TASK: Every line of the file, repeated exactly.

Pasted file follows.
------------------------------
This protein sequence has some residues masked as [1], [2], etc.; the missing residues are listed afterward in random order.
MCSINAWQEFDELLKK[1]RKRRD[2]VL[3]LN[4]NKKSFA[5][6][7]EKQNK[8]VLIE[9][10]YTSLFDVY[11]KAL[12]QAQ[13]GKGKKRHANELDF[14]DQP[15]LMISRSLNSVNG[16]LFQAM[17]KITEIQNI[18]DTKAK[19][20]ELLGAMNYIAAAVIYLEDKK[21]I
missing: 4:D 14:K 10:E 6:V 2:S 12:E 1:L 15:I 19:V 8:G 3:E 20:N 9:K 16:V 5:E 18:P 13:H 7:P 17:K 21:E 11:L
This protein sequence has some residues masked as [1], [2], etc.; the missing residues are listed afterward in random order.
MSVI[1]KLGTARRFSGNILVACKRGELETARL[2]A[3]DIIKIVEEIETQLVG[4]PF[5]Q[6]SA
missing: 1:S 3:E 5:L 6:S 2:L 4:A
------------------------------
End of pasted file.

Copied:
This protein sequence has some residues masked as [1], [2], etc.; the missing residues are listed afterward in random order.
MCSINAWQEFDELLKK[1]RKRRD[2]VL[3]LN[4]NKKSFA[5][6][7]EKQNK[8]VLIE[9][10]YTSLFDVY[11]KAL[12]QAQ[13]GKGKKRHANELDF[14]DQP[15]LMISRSLNSVNG[16]LFQAM[17]KITEIQNI[18]DTKAK[19][20]ELLGAMNYIAAAVIYLEDKK[21]I
missing: 4:D 14:K 10:E 6:V 2:S 12:E 1:L 15:I 19:V 8:G 3:E 20:N 9:K 16:V 5:E 18:P 13:H 7:P 17:K 21:E 11:L
This protein sequence has some residues masked as [1], [2], etc.; the missing residues are listed afterward in random order.
MSVI[1]KLGTARRFSGNILVACKRGELETARL[2]A[3]DIIKIVEEIETQLVG[4]PF[5]Q[6]SA
missing: 1:S 3:E 5:L 6:S 2:L 4:A